This audit determined that U.S. Africa Command did not conduct a service requirements review board (SSRB) to develop, analyze, review, and validate the Trans-Africa Airlift Support Contract requirements prior to U.S. Transportation Command (USTRANSCOM) awarding the $900 million contract.  The Trans-Africa Support Contract provides airlift services in the U.S. Africa Command area of responsibility.  Additionally, USTRANSCOM did not ensure that U.S. Africa Command completed a SSRB.  USTRANSCOM officials assumed the Trans-Africa Airlift Support Contract requirements were validated since funds were distributed and a performance work statement was provided.  As a result, the performance work statement for the Trans-Africa Airlift Support Contract included requirements for intelligence that were not clear and some medical services that may unnecessarily increase costs.

System Review Report on the Missile Defense Agency Internal Review Office
This system review determined that the Missile Defense Agency Internal Review Office’s system of quality control for the year that ended September 30, 2017, provided reasonable assurance of conformance to government auditing standards.  The DoD OIG therefore issued a peer review opinion of pass.  Additionally, the DoD OIG issued a Letter of Comment that provided findings and recommendations that were not significant enough to affect the overall pass opinion.

Hotline Allegation of a Safety Violation at Blue Grass Chemical Agent-Destruction Pilot Plant
This evaluation, conducted in response to a Hotline allegation, determined that the Program Executive Office for Assembled Chemical Weapons Alternatives correctly defined the Explosive Destruction Technology (EDT) facility hazardous area at the Blue Grass Chemical Agent-Destruction Pilot Plant in Richmond, Kentucky.  The EDT facility is a building used to destroy chemical weapons.  As a result, the Hotline allegation was not substantiated.

 

DEFENSE CRIMINAL INVESTIGATIVE SERVICE HIGHLIGHTS (to view DOJ press release, if available, please click on title)

Orange County Electronics Distributor Charged with Selling Counterfeit Integrated Circuits with Military and Commercial Uses
On May 1, 2018, Rogelio Vasquez, owner of PRB Logistics, was arrested on federal charges alleging he sold counterfeit integrated circuits, some of which could have been used in military applications.  According to the indictment, Vasquez acquired old, used, and/or discarded integrated circuits from Chinese suppliers that had been repainted and remarked with counterfeit logos.  The devices were further remarked with altered date codes, lot codes, or countries of origin to deceive customers and end users into thinking the integrated circuits were new.  Vasquez then sold the counterfeit electronics as new parts made by manufacturers such as Xilinx, Analog Devices, and Intel.  The indictment charged Vasquez with nine counts of wire fraud, 20 counts of trafficking in counterfeit goods, and one count of trafficking in counterfeit military goods.  This is a joint investigation with the Defense Criminal Investigative Service, U.S. Immigration and Customs Enforcement, Homeland Security Investigations, and the National Reconnaissance Office of Inspector General.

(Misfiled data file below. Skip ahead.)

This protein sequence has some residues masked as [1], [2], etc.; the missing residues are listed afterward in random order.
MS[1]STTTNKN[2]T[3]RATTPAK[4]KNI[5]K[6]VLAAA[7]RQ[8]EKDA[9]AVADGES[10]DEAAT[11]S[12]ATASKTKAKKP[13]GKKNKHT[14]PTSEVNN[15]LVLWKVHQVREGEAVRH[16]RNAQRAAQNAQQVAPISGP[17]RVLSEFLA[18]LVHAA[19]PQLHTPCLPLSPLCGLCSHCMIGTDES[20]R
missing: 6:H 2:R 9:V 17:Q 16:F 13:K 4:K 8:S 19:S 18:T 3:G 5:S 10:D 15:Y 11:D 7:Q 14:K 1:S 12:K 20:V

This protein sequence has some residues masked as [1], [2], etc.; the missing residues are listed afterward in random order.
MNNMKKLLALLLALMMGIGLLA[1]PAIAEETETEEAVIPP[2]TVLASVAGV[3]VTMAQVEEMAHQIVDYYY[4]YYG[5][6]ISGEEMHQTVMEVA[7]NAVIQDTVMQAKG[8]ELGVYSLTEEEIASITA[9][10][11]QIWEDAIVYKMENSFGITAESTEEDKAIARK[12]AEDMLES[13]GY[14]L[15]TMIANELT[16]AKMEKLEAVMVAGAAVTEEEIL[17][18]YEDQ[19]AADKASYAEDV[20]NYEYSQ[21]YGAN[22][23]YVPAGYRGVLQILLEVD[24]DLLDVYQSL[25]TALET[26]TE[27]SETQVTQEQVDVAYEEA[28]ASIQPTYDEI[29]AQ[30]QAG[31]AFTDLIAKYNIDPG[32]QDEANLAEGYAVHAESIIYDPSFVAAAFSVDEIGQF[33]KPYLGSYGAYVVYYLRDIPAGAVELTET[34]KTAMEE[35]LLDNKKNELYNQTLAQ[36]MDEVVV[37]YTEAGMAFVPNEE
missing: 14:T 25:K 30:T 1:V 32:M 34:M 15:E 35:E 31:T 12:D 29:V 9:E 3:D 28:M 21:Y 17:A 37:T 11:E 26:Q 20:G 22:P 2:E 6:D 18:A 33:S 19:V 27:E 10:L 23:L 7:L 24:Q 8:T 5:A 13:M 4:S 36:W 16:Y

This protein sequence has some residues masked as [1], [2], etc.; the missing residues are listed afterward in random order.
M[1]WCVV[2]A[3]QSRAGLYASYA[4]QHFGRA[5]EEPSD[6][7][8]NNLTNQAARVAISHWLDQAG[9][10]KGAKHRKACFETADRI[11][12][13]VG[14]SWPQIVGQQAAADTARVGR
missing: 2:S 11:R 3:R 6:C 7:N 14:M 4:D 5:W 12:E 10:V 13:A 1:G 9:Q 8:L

Radiation Control Technician Supervisors Sentenced for Falsifying Former Hunter’s Point Naval Shipyard Clean- Up Records
On May 2, 2018, a case against Stephen C. Rolfe and Justin E. Hubbard was unsealed in the Northern District of California.  On January 24, 2018 and May 2, 2018, Rolfe and Hubbard were each sentenced to eight months in prison for falsifying documents.  In 2017, Rolfe and Hubbard pleaded guilty to falsifying documents.  Hubbard and Rolfe were government contractors performing nuclear remediation work at the former Hunter’s Point Naval Shipyard located in the Bayview District of San Francisco.  Contractors at the site were expected to take soil from certain marked sampling locations, referred to as survey units.  Then contractors were supposed to bag, label, and send the samples to a laboratory for analysis to determine, among other things, whether they contained certain radionuclides above an acceptable level.  If a laboratory analysis determined a collected sample to contain a higher-than-allowable level of radionuclides of concern, then additional remediation of the survey area was conducted until all samples passed laboratory analysis.  Hubbard and Rolfe admitted that, rather than take samples from the intended survey units undergoing analysis, they participated in the substitution of dirt that was “clean” (containing acceptable levels of radionuclides) taken from other areas within the former naval base.  This was a joint investigation with the Defense Criminal Investigative Service, the U.S. Nuclear Regulatory Commission Office of Investigations and the Environmental Protection Agency. 

Southern District Of Georgia Announces Results of Recent Criminal and Civil Procurement Fraud Prosecutions
On May 4, 2018, the U.S. Attorney’s office in the Southern District of Georgia announced a series of procurement fraud prosecutions.  Over the past several months, the investigative efforts of several agencies lead to 5 guilty pleas and 12 civil settlements on several procurement fraud investigations.  These prosecutions and civil settlements stemmed from a wide variety of fraudulent conduct, including bribery of public officials, illegal kickbacks, illegal arrangements between large contracting companies and certified small or 8(a) businesses acting as “front” companies, and billing for services not rendered.  The five individuals who have pled guilty are awaiting sentencing.  The total financial recovery for the United States thus far has exceeded $7.4 million.  Several of these investigations remain ongoing.  The joint strike force that led to these convictions and settlements included agents, investigators, and auditors from the Department of Justice, the Defense Criminal Investigative Service, the U.S. Army Criminal Investigation Command, the Naval Criminal Investigative Service, and the Small Business Administration Office of Inspector General.